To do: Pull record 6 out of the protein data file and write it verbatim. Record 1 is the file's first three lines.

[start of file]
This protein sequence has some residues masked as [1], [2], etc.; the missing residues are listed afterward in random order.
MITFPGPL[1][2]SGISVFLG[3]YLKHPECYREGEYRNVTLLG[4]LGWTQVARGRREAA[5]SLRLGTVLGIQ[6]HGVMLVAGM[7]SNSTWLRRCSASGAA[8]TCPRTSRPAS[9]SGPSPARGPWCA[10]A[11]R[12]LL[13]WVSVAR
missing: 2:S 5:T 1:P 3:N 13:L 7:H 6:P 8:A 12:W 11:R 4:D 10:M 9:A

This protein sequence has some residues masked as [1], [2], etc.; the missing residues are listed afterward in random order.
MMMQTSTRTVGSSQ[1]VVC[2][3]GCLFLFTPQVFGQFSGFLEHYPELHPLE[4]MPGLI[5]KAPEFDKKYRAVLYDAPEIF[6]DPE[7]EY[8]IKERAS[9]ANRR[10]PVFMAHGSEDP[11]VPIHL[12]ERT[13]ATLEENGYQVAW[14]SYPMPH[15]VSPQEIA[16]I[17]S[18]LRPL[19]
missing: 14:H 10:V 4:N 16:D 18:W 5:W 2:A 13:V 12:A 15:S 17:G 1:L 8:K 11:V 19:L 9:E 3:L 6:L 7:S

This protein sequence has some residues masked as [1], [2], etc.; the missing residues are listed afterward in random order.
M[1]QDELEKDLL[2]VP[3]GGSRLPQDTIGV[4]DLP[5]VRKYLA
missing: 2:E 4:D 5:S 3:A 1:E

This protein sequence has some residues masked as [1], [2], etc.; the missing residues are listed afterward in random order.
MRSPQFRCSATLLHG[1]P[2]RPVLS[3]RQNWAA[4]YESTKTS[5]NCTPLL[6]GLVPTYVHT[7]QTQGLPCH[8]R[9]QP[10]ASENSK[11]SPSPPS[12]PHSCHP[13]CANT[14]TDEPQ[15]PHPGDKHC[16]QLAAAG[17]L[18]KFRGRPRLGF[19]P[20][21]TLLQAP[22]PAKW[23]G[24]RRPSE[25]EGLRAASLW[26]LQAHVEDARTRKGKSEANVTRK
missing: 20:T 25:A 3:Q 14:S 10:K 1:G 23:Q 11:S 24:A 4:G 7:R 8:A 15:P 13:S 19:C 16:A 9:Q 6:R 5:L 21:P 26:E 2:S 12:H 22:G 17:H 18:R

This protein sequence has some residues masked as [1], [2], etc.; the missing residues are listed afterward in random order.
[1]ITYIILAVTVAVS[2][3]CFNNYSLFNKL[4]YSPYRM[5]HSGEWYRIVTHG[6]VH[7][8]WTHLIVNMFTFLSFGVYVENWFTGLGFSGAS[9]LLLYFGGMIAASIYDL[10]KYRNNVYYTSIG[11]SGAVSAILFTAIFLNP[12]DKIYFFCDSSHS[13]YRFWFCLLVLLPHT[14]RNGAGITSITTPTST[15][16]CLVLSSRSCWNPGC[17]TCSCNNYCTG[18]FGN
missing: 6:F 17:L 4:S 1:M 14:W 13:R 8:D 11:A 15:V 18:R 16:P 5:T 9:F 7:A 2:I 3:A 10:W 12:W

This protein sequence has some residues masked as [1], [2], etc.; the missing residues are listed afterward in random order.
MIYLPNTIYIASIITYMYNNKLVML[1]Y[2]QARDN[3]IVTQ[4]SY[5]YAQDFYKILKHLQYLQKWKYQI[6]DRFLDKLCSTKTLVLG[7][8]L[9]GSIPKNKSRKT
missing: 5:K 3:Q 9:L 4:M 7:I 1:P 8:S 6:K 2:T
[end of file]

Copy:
This protein sequence has some residues masked as [1], [2], etc.; the missing residues are listed afterward in random order.
MIYLPNTIYIASIITYMYNNKLVML[1]Y[2]QARDN[3]IVTQ[4]SY[5]YAQDFYKILKHLQYLQKWKYQI[6]DRFLDKLCSTKTLVLG[7][8]L[9]GSIPKNKSRKT
missing: 5:K 3:Q 9:L 4:M 7:I 1:P 8:S 6:K 2:T